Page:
That’s right. In a debate about the legal rights and protections surrounding a woman’s reproductive system, you cannot say “vagina”. Because it’s just so … icky. And it’s so not Michigan. And the show ends with a “creature report” where we’re told all about the creature in question, which is generally a sea slug or a deep sea tarantula or some other creature about which you will be unable to answer your child’s questions without resorting to Wikipedia. Which means you’ll have to learn something new for a change, you complacent Cheeto eating bastard. Is that a snail in your pocket? “We can imagine scores of bizarro Levinases, little philosopher machines sent into the sensual interactions of objects like planetary rovers. Their mission: to characterize the internal, withdrawn subjectivities of various objects, by speculating on how object–object caricatures reflect possible codes of value and response. Object ethics, it would seem, can only ever be theorized once-removed, phenomenally, the parallel universes of private objects cradled silently in their cocoons, even while their surfaces seem to explode, devour, caress, or murder one another.” So it is with the fox. She or he who has the fox as a soul companion does not live very long. Whatever shame I feel in the face of sovereignty is inseparable from this arousal. In other words, time is a fighter jet, the way spirit is a bone, and the object of my rage secretes the same auratic halo. Like the best philosopher, my soldier subtracts the real from what can be thought and this enhances his allure, makes me love him even more. Translated into military language, the point is not to shoot, but to clarify the shot. So precision bombing has penetrated my poems and yet not even a single one of my feelings is precise, the words even less so. There are only two kinds of jobs available: killing people or Diet Coke. Great, I thought, all in bed. The door was about four inches from closing. I thought, uh-oh, this isn't right, and then, links, associations, newspaper headlines in a dark tunnel. On top of the tarps, they put oatmeal and red Jell-O. A Nokia phone will withstand being steeped in water for a night. It will be fine after being stripped and placed in a cup of rice. It will withstand a two-story fall. And one group of plants “has a neural network that detects a stimulus and finds it funny.” The plant “laughs” by shaking its leaves. The question then arises, what might a plant find funny? The answer turns out to be an inverted light spectrum. Dude. That rocks. I certainly hope that the North Pole Inner Earth Expedition happens.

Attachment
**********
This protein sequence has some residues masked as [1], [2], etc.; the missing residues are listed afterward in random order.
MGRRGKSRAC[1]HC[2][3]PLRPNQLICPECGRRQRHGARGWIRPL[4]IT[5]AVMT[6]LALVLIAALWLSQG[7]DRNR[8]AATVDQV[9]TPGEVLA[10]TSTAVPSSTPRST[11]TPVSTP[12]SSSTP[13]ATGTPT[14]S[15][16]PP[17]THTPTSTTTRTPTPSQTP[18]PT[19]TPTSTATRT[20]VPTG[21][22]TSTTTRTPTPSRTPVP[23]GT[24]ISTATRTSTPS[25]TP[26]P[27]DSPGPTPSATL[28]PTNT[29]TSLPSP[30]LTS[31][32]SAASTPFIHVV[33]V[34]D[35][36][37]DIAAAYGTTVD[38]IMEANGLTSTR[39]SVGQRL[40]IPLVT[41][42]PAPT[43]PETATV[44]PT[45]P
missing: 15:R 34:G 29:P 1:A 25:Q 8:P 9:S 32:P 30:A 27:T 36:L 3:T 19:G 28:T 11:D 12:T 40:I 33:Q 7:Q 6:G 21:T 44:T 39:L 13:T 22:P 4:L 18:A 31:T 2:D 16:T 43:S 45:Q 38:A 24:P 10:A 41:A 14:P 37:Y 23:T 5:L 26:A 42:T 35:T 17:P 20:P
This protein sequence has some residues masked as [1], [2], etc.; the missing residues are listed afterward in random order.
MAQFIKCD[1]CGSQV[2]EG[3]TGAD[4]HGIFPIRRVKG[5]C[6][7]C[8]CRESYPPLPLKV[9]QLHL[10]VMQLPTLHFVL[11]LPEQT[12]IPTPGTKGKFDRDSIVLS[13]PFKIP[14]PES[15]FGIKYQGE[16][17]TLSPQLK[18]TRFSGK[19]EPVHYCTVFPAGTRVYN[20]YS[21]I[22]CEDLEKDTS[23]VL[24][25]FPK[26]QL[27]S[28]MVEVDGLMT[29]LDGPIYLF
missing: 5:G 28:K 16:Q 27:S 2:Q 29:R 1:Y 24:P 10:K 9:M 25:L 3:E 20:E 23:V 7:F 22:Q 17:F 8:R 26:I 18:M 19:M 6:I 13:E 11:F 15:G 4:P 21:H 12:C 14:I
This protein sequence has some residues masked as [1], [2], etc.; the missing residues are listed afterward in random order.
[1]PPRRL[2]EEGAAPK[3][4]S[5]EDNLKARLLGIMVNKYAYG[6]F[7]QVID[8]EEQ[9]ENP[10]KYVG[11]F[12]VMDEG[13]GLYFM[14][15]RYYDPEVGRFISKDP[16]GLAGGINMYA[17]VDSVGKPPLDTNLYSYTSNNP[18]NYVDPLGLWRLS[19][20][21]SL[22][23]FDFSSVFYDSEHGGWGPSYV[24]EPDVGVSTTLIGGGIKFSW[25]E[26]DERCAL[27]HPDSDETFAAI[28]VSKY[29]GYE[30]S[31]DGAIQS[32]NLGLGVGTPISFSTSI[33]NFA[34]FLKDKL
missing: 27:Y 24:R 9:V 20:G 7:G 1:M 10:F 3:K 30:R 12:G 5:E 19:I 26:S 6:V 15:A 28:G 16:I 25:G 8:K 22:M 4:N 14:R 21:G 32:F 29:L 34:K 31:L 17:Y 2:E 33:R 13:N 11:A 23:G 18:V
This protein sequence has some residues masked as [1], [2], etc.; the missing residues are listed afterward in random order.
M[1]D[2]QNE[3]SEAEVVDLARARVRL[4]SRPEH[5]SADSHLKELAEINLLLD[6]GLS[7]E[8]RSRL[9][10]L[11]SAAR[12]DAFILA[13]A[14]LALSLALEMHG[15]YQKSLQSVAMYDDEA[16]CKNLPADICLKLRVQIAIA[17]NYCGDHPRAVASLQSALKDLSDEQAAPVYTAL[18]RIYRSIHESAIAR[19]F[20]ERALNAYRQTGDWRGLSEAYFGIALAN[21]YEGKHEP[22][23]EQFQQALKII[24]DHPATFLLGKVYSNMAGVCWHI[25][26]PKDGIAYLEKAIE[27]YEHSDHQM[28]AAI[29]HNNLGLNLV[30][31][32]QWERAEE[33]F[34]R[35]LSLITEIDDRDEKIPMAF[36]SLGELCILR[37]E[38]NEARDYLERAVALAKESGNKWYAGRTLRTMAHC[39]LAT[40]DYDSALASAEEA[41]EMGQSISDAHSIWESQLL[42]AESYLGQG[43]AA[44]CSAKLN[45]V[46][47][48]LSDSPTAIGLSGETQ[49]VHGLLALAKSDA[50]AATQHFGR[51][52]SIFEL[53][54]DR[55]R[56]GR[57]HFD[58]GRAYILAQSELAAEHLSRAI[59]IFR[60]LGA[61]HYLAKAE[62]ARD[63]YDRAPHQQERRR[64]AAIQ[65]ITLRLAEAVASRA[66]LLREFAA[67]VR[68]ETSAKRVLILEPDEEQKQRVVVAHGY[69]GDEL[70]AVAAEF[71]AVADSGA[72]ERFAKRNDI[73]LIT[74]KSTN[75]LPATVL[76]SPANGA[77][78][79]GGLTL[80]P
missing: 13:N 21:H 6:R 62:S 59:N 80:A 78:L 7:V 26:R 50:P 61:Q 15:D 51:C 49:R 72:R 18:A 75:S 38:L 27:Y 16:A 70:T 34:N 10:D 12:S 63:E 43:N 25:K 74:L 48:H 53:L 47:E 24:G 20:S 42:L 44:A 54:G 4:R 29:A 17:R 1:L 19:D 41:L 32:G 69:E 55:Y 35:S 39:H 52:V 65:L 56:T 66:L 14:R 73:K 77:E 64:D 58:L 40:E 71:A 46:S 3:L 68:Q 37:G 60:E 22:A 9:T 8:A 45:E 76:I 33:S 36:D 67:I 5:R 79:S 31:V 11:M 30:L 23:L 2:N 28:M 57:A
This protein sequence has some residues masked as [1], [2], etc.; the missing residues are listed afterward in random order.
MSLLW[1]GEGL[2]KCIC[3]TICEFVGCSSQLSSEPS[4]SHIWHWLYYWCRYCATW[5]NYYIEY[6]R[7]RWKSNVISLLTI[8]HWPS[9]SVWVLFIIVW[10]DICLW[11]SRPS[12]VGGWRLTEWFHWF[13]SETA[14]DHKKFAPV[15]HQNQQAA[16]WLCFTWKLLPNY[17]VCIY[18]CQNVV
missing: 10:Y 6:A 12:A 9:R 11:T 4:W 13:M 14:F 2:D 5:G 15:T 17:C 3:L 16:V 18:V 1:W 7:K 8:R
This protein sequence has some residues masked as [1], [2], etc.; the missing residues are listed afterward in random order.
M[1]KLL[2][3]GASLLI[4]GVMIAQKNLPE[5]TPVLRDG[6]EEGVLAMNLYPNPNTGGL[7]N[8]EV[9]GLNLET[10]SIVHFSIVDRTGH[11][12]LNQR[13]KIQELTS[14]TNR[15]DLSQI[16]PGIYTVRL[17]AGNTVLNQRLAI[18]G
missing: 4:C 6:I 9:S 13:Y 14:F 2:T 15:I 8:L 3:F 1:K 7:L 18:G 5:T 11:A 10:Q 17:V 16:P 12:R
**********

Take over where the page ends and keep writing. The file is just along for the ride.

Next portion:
[Note: Sources: Magical Ersatz, “Please Don’t Talk About Your Ladybits”, at Feminist Philosophers, 15 Jun 012 (“In a debate on a [Michigan] bill that would restrict abortion in a number of ways, state representative Lisa Brown finished her opposition speech with: “Finally, Mr Speaker, I’m flattered that you’re all so interested in my vagina, but no means no.” Ms. Brown was then banned from speaking in a subsequent debate.”); JBR; Robert Archambeau, “The Good, The Bad, The Unforgivably Canadian: Notes on Contemporary Cartoons”, at Samizdat Blog, 15 Jun 012; JBR; Ian Bogost, as quoted in Timothy Morton, “Nice One Ian”, at Ecology Without Nature, 15 Jun 012; “On the Human Condition and the Moral Order – The Chamula Origin Story” (tr. Gary Gossen), in In the Language of Kings: An Anthology of Mesoamerican Literature – Pre-Columbian to the Present (eds. Miguel León-Portilla & Earl Shorris et al.); Rob Halpern, “MEMORANDUM”, in “MEMORANDUM and OBSCENE INTIMACIES from MUSIC FOR PORN”, at Joyland Poetry, 15 Jun 012; Drew Gardner, “They Found Us”, “I Started to Warm Up”, at Caesura; Steven Shaviro, “Forms of Life”, at The Pinocchio Theorem, 13 Jun 012; JBR; Jacob Sloan, “Arctic Expedition To Prove That The Earth Is Hollow”, at Disinformation, 15 Jun 012]